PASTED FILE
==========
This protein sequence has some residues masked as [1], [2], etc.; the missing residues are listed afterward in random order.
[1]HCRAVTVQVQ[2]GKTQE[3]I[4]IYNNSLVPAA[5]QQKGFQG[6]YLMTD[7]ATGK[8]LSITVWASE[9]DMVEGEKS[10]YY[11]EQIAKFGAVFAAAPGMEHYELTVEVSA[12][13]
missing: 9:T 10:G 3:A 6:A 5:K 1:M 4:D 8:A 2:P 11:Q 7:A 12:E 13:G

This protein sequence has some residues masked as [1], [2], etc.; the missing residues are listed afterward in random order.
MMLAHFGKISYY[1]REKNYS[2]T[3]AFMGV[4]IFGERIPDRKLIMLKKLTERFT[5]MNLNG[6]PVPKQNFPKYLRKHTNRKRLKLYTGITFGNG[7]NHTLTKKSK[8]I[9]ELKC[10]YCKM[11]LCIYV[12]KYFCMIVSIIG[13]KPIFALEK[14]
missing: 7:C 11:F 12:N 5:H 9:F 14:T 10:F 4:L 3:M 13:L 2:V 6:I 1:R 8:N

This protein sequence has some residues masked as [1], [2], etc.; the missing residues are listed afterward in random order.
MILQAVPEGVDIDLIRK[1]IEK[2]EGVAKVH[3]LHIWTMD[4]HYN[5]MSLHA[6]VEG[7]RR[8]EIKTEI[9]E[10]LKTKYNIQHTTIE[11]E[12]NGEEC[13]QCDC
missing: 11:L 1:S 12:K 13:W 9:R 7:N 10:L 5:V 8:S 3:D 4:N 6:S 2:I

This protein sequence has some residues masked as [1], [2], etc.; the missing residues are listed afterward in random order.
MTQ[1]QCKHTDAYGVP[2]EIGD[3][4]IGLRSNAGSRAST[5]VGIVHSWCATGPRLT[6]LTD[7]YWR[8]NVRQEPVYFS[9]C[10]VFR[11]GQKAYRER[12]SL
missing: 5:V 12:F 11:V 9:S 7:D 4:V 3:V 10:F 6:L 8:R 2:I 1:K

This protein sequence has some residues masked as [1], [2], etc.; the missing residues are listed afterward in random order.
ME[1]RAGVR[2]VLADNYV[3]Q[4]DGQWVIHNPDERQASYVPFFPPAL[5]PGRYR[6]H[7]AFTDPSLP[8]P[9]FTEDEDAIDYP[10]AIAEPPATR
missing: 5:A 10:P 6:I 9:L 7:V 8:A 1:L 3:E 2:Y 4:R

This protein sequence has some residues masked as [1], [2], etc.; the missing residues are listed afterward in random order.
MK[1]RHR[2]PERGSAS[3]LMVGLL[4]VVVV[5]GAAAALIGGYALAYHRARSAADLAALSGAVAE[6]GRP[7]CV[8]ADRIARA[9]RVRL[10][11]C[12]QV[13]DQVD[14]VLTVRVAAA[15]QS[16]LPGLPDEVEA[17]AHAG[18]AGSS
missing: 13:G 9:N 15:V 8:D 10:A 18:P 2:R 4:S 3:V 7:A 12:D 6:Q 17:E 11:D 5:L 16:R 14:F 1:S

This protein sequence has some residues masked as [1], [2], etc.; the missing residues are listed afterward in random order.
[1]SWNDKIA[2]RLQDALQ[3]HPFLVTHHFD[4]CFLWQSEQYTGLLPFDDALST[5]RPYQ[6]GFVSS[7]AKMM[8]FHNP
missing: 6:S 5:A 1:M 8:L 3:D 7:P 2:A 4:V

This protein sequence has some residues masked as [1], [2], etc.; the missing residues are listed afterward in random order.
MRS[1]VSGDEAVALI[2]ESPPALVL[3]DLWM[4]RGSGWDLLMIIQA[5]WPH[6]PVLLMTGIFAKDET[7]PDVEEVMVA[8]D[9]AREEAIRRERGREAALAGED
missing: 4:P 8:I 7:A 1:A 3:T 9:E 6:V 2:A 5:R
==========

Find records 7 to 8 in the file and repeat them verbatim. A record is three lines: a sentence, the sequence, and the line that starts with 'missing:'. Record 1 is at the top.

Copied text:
This protein sequence has some residues masked as [1], [2], etc.; the missing residues are listed afterward in random order.
[1]SWNDKIA[2]RLQDALQ[3]HPFLVTHHFD[4]CFLWQSEQYTGLLPFDDALST[5]RPYQ[6]GFVSS[7]AKMM[8]FHNP
missing: 6:S 5:A 1:M 8:L 3:D 7:P 2:A 4:V

This protein sequence has some residues masked as [1], [2], etc.; the missing residues are listed afterward in random order.
MRS[1]VSGDEAVALI[2]ESPPALVL[3]DLWM[4]RGSGWDLLMIIQA[5]WPH[6]PVLLMTGIFAKDET[7]PDVEEVMVA[8]D[9]AREEAIRRERGREAALAGED
missing: 4:P 8:I 7:A 1:A 3:T 9:E 6:V 2:A 5:R